A new Nintendo console means a new playground for some of the most innovative minds in the video game industry to create new experiences. Keeping gamers glued to their TV's at home and staring down at their Game Boys and DSes out in the wild has been a time-honored tradition at Nintendo for the last thirty years or so. While the people behind the games deserve a lot of the credit, there is one other person that has lead much of this success – Mario. The plumber in the overalls that was the brainchild of Shigeru Miyamoto is one of the most recognizable faces in the world, and he's now being used to launch Nintendo's most recent gaming system, the Wii U. Learning from their slight misstep during the Wii's launch, Nintendo has made sure that there is a new Mario game hitting the shelves the same day as their new console is, in the hopes that consumers will pick up both. New Super Mario Bros. U is as good of a game as any to show off what the Wii U can do. But really, it's better, because it's got Mario.
Longtime fans of the Mario Bros. games will be thrilled to see that there is a bit of a twist to the story of the New Super Mario Bros. U. This time around, instead of kidnapping Peach, Bowser is holding the princess hostage in her own castle. Mario has been banished from her abode, and literally thrown to the other side of the Mushroom Kingdom, making this adventure his return home. Sure it's the same basic concept, but it's still something different right?
New Super Mario Bros. U is the latest entry into the wildly successful New Super Mario Bros. franchise, and is packed with the same 2D gameplay that fans will recognize from the 3DS, DS and Wii iterations of the series. In fact, fans will recognize a lot of this game from its predecessors, going all the way back to Super Mario Bros. on the NES. The gameplay is welcomingly familiar, with Mario (and Luigi, the Toads, and your Mii depending on your mode) running from left to right stomping on anything that gets in his way. There are a couple of new highlights: The Yoshis make a comeback in NSMBU, the first time they've been seen in 2D since Super Mario World, and there is a new Flying Squirrel suit that lets Mario float and cling to walls. Both are pleasant additions, giving the game a bit of a refresher, but it clearly isn't the traditional gameplay or the story that separate this game from its predecessors, in fact, it's everything else entirely.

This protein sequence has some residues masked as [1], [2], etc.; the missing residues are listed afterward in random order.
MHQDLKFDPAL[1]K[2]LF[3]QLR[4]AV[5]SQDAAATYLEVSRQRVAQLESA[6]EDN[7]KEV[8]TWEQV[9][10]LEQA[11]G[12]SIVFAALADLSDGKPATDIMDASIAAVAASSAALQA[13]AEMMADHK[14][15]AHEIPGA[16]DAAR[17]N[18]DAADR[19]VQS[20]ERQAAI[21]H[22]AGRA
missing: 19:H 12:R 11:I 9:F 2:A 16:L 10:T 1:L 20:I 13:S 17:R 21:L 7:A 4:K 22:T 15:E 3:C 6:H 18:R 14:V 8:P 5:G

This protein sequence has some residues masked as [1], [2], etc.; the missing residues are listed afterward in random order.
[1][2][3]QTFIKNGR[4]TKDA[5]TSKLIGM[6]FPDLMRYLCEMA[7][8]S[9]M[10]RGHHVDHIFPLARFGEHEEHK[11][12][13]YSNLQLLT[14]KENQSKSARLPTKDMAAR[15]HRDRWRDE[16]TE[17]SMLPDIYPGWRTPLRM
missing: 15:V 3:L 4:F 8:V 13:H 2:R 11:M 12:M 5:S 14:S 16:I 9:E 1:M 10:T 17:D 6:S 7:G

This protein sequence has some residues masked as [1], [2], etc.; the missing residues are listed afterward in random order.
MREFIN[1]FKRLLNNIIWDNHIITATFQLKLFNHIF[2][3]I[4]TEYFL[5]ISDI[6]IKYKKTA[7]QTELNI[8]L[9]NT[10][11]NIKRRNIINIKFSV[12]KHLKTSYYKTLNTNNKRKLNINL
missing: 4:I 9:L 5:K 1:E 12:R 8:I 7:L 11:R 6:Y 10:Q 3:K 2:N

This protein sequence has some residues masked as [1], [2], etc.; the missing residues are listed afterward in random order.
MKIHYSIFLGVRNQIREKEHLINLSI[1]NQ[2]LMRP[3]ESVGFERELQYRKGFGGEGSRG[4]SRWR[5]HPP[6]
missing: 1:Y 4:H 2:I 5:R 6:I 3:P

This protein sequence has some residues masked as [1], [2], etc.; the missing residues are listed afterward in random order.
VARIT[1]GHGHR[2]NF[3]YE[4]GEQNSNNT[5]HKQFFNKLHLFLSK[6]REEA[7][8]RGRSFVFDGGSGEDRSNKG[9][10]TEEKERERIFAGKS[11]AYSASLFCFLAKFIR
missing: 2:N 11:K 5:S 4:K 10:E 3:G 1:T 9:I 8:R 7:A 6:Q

The developers behind NSMBU have done everything in their power to show off Nintendo's flagship franchise on their new hardware. Right out of the gate, New Super Mario Bros U is easily the best looking Mario game ever released, and the pudgy plumber's first in HD. The characters, backgrounds, and enemies all look gorgeous on the new system, and really pop both onscreen and on the GamePad – where the game is completely playable in single player. This is another one of the impressive new features of NSMBU – off screen play, which means that you can play this console game, without the use of your TV (as long as you are a reasonable distance away). Both of these features are technological advances for the system, but Nintendo didn't forget about upgrading the game itself.
After years of trying, Nintendo has finally nailed multiplayer Super Mario Bros., and it turns out that all it needed to do it was a second screen. Boost Rush mode allows up to five people to play NSMBU at a time, and actually makes it fun. Four players pick up the Wii controllers and play on the TV, while one person uses the GamePad to place temporary platforms on the screen, find hidden objects, and even help with some of the enemies. Whether you're playing with just two people or five, this actually makes multiplayer more fun, because it's the definition of co-op play, allowing players to lean towards their strengths instead of hoping everyone can do the same thing at the same time.
In addition to Boost Mode, NSMBU also includes a series of challenge modes that are accessible from outside of the story. Taking a cue from the recently released New Super Mario Bros. 2 on the 3DS, NSMBU includes a Coin Rush mode, as well as a series of four other challenge modes that will test your different Mario Bros. skills like speed runs, and collecting 1-ups. These are a great diversion from the main gameplay, and beef up the amount of content even after you've beaten the game. These are leaps and bounds better than the mini-games that have been shoehorned into various Mario Bros. games in the past.
Mario games were once a rare thing. Sure, every one of Nintendo's consoles has at least one (usually two or three or four), but for a while there were these big gaps between when fans got to get their hands on a new traditional Mario game. We generally had to be satisfied with some kind of sporting or kart game to take the place of our beloved platformers. Something must have changed over at Nintendo in the last couple of years because it seems like there has been a deluge of games staring everyone's favorite plumber trying to save Peach. While the plot line is getting a bit old, the games are not. New Super Mario Bros. U introduces new gameplay ideas, crisp graphics, and Nintendo finally figured out how to make multiplayer Mario fun. They did all this while coming up with unique ways to introduce the Wii U's GamePad at the launch of the console. There's very little that Nintendo gets wrong in this game, and anyone that is thinking about picking up a Wii U should grab at the same time.
Note: The game's touted Miiverse integration had not been launched at the time of the review, and that is why it was not covered.